Welcome to the Help Page

If you are feeling lost or overwhelmed, then this page will help you break down the site so you can use it more easily. In the following paragraphs we will cover



There are four ways this online field guide allows you to search for birds:

Common Name and Scientific Name: If you know either of these or have a hunch on the name of a bird you’ve seen, this will probably be the most direct way to get to that specific bird’s info page. Simply select either option from the pop-own menu on the toolbar above, and find the birds common or scientific name in the drop down menu on the following page.

Family: If you do not know the specific common or scientific name of a bird, but are sure of its type (duck, sparrow, owl, etc.), then use the link above to search by this method. It will direct you to a page where you can view all members of a family and see if the bird you saw appears on this online field guide.

Habitat: If you are utterly baffled as to what you saw in nature, then this might be a place to start. Here, you can search by either in what type of habitat you saw the bird (wooded area, farm, city, etc.)

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There are many things to notice about a bird in nature, from the shape of its beak, to the length of its tail, to to the color of its breast. Below is a pictorial representation of several characteristics that will be useful in your field identification. At the bottom of this section is a topography of a bird with all important field identification parts labeled.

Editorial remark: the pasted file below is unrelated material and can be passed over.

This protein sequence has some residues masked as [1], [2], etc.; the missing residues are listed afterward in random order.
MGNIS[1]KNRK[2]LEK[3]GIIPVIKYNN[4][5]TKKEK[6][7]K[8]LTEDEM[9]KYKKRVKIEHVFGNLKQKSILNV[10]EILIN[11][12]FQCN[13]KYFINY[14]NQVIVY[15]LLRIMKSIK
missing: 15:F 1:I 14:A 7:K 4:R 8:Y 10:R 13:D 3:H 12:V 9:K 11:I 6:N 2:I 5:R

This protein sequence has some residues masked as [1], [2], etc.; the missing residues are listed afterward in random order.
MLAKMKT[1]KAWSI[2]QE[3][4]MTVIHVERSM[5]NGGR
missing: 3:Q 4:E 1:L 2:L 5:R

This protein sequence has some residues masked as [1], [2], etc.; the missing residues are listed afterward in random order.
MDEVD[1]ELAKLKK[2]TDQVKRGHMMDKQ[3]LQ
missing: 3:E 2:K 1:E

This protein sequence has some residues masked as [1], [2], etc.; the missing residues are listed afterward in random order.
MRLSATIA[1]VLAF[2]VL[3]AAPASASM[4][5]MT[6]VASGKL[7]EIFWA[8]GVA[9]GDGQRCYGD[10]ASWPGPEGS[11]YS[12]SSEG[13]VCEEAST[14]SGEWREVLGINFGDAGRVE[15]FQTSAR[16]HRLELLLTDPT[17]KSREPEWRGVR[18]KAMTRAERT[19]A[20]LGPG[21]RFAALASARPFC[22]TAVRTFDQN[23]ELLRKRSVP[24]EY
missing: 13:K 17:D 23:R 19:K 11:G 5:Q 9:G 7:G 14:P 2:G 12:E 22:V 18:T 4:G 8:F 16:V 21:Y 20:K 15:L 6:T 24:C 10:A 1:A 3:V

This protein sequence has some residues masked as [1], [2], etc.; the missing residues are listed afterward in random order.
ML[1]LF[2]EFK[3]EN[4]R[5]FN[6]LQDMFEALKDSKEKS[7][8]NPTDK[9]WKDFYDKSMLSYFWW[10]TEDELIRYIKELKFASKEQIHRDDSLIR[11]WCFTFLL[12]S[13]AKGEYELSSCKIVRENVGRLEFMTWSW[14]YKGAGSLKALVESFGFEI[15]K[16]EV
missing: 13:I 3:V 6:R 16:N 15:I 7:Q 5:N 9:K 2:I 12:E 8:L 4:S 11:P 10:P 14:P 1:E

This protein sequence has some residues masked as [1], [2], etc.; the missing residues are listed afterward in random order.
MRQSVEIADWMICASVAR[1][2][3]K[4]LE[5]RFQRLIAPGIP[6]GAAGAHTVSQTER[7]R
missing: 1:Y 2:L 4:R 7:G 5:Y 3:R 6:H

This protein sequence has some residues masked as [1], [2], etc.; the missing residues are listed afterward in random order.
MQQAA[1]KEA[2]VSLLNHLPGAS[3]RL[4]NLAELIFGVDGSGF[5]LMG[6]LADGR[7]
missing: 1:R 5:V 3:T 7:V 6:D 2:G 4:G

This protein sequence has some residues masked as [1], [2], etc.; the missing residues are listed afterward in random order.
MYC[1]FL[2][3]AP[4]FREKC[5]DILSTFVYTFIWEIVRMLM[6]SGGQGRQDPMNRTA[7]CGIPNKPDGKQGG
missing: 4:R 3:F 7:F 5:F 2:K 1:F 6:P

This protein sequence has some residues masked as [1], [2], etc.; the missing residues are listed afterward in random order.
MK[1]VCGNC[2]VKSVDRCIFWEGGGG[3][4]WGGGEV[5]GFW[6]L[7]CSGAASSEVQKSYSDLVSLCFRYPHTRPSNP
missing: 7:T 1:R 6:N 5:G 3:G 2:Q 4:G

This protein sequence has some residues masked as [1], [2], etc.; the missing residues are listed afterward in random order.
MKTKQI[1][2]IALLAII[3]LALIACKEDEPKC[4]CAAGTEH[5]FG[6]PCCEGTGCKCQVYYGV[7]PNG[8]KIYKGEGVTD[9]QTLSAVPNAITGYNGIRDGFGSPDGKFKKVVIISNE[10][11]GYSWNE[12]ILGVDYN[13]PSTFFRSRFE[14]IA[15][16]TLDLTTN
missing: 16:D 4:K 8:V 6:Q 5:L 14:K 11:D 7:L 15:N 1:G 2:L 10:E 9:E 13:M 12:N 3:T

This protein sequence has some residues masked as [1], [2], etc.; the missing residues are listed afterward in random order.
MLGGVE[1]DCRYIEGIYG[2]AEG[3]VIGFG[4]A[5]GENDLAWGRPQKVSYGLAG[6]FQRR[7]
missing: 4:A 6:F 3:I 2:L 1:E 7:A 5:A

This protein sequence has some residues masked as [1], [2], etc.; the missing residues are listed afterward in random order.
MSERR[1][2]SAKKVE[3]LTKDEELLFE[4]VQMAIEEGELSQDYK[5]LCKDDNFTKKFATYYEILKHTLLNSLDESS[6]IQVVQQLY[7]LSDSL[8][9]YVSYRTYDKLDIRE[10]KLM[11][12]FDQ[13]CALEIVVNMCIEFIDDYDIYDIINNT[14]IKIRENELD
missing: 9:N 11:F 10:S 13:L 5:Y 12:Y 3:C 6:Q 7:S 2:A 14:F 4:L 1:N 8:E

Overall Shape

Is the bird plump like a dove (1), or slender like a catbird (2)?


Shape of Wings

Does the birds have rounded wings like a hawk's (1) or pointed wings like a Barn Swallow's (2)?


Shape of Bill

Is the bill small and thin, like a Yellow-rumped Warbler's, stout like a House Sparrow's, spear-shaped like a Great Blue Heron's, or hooked like a Sharp-shinned Hawk's?


Shape of Tail

Is it deeply forked like a Barn Swallow's (1), square-tipped like a Sharp-Shinned Hawks (2),
rounded like a Blue Jay's (3), or pointed like a Mourning Dove's (4)?


Field Marks
(in addition to the physical characteristics listed above, the following are the plumage patterns that will allow you to differentiate species from one another)

Breast Pattern

Is the breast spotted like a European Starling's (1) , streaked like a Song Sparrow's (2),
or plain like a Robin's (3)?



Tail Patterns

Does the tail have a white-tip, like that of the Red-tailed Hawk (1),
white outer corners, like that of the Eastern Towhee (2),
or have white sides, like that of the Northern Mockingbird (3)?


Rump Patches

Does the bird have a rump patch, like the Yellow-rumped Warbler?



Does the bird have an eye-stripe through the eye, like the American Tree Sparrow (1)?
Does it have a prominent stripe above the eye, like a Song Sparrow (2)?


Wing Bars

How prominent are the wing bars? Are they prominent like the American Tree Sparrow's?


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You may notice in reading individual bird species’ info pages, you come across words or phrases you are unfamiliar with. If this is the case, these terms will be highlighted, and linked to a glossary page, with a helpful definition.